On 18 May 2020, the Federal Court handed down its decision in the case of Communications, Electrical, Electronic, Energy, Information, Postal, Plumbing and Allied Services Union of Australia v Qantas Airways Limited  FCA 656, dismissing two applications by the TWU and the Qantas Engineering Alliance (made up of AMWU, AWU and CEPU). This decision has helped to clarify the obligations of employers, and the rights of stood down employees across Australia in relation to personal/carer’s leave.
In dismissing these applications, Justice Flick determined that Qantas does not have to provide its stood down employees access to paid personal/carer’s leave or compassionate leave during the period of stand down.
The unions argued that under s 525(b) of the Fair Work Act 2009 (Cth) (FW Act), employers could not stop paying personal/carer’s leave and compassionate leave, as the employees were not taken to be stood down during a period when they are “otherwise authorised to be absent from his or her employment”.
Justice Flick rejected this argument, and drew distinction between the taking of leave, and an authorised absence. His Honour stated that properly construed section 525(b) is not directed to the taking of leave, but to circumstances under the FW Act that authorise an employee to be absent from work, such as public holidays and jury service.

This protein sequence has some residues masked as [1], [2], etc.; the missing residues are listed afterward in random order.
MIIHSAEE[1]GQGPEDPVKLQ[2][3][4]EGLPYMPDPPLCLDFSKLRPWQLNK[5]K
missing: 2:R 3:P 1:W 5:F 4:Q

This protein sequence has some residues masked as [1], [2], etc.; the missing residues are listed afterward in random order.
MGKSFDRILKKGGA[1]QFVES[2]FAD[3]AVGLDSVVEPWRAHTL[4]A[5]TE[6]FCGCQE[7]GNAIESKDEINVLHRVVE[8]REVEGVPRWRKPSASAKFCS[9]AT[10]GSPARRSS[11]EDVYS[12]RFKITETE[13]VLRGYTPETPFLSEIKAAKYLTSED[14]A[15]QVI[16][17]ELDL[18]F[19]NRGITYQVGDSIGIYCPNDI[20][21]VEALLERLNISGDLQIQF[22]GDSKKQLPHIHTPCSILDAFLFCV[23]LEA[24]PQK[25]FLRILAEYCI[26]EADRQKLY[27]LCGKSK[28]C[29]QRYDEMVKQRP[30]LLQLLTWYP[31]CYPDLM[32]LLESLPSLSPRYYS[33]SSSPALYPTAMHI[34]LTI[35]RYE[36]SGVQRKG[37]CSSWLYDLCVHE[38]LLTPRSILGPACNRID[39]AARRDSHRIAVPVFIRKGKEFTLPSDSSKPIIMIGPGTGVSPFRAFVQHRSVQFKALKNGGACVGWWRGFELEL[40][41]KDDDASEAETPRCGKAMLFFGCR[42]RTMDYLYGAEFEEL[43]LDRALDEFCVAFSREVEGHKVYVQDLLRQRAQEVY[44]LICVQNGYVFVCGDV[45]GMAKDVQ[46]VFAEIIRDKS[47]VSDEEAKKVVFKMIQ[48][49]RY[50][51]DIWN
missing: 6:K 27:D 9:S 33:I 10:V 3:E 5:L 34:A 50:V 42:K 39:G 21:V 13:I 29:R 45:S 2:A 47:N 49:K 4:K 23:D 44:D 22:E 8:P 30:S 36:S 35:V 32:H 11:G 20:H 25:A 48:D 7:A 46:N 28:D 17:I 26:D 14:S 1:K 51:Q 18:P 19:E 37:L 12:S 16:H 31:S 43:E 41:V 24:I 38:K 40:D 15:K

His Honour concluded that employees could not access the paid leave under section 96 of the FW Act, as this leave was an “entitlement on the part of the employee to take leave from otherwise performing the work they are required to perform.” His Honour noted, that “It is the very characterisation of the leave entitlement conferred by s 96 as a “form of income protection” which presupposes that an employee is in receipt of income. As Qantas has repeatedly submitted, and correctly so, “‘income’ is not being protected if there is no available or required work from which to derive income in the first place”.
This decision has offered some financial relief for employers. However, employers must remember that stood down employees can still access other entitlements, such as annual leave and long service leave. Further, there has been some indication from unions that this decision may be appealed.
If you would like more information about standing down employees, please contact Ai Group’s Workplace Advice Service on 1300 55 66 77.
Alternatively, if you would like advice about managing your workforce in the pandemic and their leave entitlements please contact your local employment, workplace and industrial lawyer in Sydney, Newcastle, Wollongong, Adelaide, Melbourne or Brisbane or contact Ai Group Workplace Lawyers here.